Google has also posted some different lesson ideashere. With more and more expansions to the Google Art Project (the most recent being its Street Art Collection), there will be more opportunities for students to explore the world of Art.

This resource continues to grow and provides students with the ability to explore art in new and interesting ways, outside of a textbook, or more in-depth than they could at a museum.

LEARN MORE ABOUT BRINGING GOOGLE INTO YOUR CLASSROOM!

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  • Google & Web Tools in the Student-Centered Classroom
  • Google & Chromebooks
  • The Chromebook Classroom
  • And More!

View the Full Course Catalog at ettsummer.org

Free Technology for Teachers: Explore the World with the Google Cultural Institute

This is reblogged from my post on Free Technology for Teachers

I am a big fan of the Google Cultural Institute; it’s an amazing repository of Artistic Masterpieces, Wonders of the Natural World, Historical Artifacts, and more. By using it as a repository of digital materials, it’s an easy way to access cultural content from around the world in my classroom. I can pull up a high definition image of Van Gogh’s Starry Night and use its powerful zoom features so that students can see the impasto brush strokes. We can explore the Street Art of Sao Paulo with a Google Street View for a unit on modern art or the Ruins at Angkor Wat

Free Technology for Teachers: Explore the World with the Google Cultural Institute.

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The Best Museums on Flickr

A photographer friend of mine, Christian Santiago, recently redirected me to Flickr. I remember the Flickr of a few years ago, largely used as a repository for vacation photos. Wow has Flickr grown up! As a Social Studies teacher, I am always on the look out for high quality images that are Creative Commons Licensed. Now, museums around the world are using Flickr as a means to showcase and share their collections. What makes these Flickr streams especially valuable is that they use them to highlight their archived material.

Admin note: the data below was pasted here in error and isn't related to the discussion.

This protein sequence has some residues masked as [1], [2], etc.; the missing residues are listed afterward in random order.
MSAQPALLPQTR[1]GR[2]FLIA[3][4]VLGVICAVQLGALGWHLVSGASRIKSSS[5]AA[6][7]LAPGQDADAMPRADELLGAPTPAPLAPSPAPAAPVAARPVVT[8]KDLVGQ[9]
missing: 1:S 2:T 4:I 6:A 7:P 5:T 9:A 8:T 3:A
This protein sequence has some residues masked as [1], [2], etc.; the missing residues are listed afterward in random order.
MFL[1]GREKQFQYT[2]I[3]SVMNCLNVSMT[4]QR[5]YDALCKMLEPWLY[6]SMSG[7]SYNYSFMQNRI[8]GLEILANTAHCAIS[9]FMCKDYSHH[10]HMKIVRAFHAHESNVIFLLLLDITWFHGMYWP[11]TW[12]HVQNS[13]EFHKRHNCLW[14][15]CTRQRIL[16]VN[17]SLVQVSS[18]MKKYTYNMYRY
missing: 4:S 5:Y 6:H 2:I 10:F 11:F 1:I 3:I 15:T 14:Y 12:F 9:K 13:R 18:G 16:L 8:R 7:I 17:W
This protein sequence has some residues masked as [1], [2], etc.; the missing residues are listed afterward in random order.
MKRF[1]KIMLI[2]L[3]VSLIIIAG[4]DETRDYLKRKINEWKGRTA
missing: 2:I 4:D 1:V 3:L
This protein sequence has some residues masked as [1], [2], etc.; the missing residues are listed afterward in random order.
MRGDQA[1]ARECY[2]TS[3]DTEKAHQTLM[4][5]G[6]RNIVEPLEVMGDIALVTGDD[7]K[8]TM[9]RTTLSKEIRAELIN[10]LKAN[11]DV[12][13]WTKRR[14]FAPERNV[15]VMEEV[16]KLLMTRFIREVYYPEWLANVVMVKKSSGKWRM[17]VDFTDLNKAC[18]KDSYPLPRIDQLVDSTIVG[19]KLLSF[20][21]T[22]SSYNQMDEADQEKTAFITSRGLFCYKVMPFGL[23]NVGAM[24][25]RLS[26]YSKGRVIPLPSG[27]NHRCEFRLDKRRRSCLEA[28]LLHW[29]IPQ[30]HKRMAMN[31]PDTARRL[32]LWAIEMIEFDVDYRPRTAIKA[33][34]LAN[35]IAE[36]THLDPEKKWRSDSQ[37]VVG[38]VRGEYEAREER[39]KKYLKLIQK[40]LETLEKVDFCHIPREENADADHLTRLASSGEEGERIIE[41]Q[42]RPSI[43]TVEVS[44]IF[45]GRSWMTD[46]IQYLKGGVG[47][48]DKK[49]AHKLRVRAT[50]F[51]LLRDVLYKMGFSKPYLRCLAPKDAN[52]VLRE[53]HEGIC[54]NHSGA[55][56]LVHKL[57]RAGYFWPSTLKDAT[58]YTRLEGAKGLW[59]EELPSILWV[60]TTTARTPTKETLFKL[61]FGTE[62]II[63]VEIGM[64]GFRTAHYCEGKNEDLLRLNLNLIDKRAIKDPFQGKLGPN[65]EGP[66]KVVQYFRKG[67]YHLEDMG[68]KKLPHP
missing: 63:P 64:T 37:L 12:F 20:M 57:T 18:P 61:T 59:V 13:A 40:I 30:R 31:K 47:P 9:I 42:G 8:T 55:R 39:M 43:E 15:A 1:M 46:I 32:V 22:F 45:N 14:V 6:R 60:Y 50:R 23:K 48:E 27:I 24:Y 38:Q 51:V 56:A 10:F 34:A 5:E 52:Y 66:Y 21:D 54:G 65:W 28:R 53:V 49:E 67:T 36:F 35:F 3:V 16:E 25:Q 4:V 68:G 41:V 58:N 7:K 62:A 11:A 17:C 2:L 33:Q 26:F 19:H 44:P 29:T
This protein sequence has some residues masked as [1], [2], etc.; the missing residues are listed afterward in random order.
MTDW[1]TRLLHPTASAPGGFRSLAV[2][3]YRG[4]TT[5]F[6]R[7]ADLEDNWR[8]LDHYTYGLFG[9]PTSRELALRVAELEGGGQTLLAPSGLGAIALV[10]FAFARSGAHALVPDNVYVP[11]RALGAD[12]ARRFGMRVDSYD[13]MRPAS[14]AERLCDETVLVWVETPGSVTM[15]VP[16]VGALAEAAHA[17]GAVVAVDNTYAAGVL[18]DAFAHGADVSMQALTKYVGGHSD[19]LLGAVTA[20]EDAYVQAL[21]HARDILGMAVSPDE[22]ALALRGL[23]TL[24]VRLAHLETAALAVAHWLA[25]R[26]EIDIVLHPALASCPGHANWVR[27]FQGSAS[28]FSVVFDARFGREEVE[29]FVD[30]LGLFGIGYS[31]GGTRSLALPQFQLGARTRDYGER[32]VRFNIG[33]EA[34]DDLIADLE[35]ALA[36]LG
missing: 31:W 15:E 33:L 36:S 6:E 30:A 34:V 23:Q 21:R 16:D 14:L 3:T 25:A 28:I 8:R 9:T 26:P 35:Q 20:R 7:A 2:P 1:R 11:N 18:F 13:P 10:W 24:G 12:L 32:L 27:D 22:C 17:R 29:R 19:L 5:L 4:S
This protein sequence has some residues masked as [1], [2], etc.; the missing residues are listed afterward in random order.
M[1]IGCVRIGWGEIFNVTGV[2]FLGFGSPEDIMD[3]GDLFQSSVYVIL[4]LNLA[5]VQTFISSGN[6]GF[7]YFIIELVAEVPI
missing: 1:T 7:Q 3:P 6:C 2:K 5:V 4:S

Here is a short list of museums on Flickr:

Boys picking up garbage, courtesy of the Library of Congress

Boys picking up garbage, courtesy of the Library of Congress

The Library of Congress – An amazing repository of images from American history, some of the highlights include Dorothea Lange, the history of baseball, and photojournalist collections about child labor.

The Field Museum Library – More than 1,600 images of both the collection of Field Museum and the history of the museum itself.

The Metropolitan Museum of Art – Not only do they have some great images from their collection, but they include photos of their social events including the Met Gala.

The British Library – More than a million images from their collection  covering topics like fashion, cartography, warfare, botany, and more.

The British Museum – While they have only few images from their collection, they post pictures and videos from their live events around the world, such as Nelson Mandela Day and Day of the Dead Altar.

Prairie Dawn 1971 Muppets, Courtesy of the Smithsonian Museum

Prairie Dawn 1971 Muppets, Courtesy of the Smithsonian Museum

Guggenheim Museum – This is a great way to look at installation exhibits!

National Museum of American History at the Smithsonian – Not only do they post images from their collection, but pictures of the museums’s history, scanning images for their x 3D collection, and more.

National Media Museum – This English museum focuses on photography, video, memes, and more.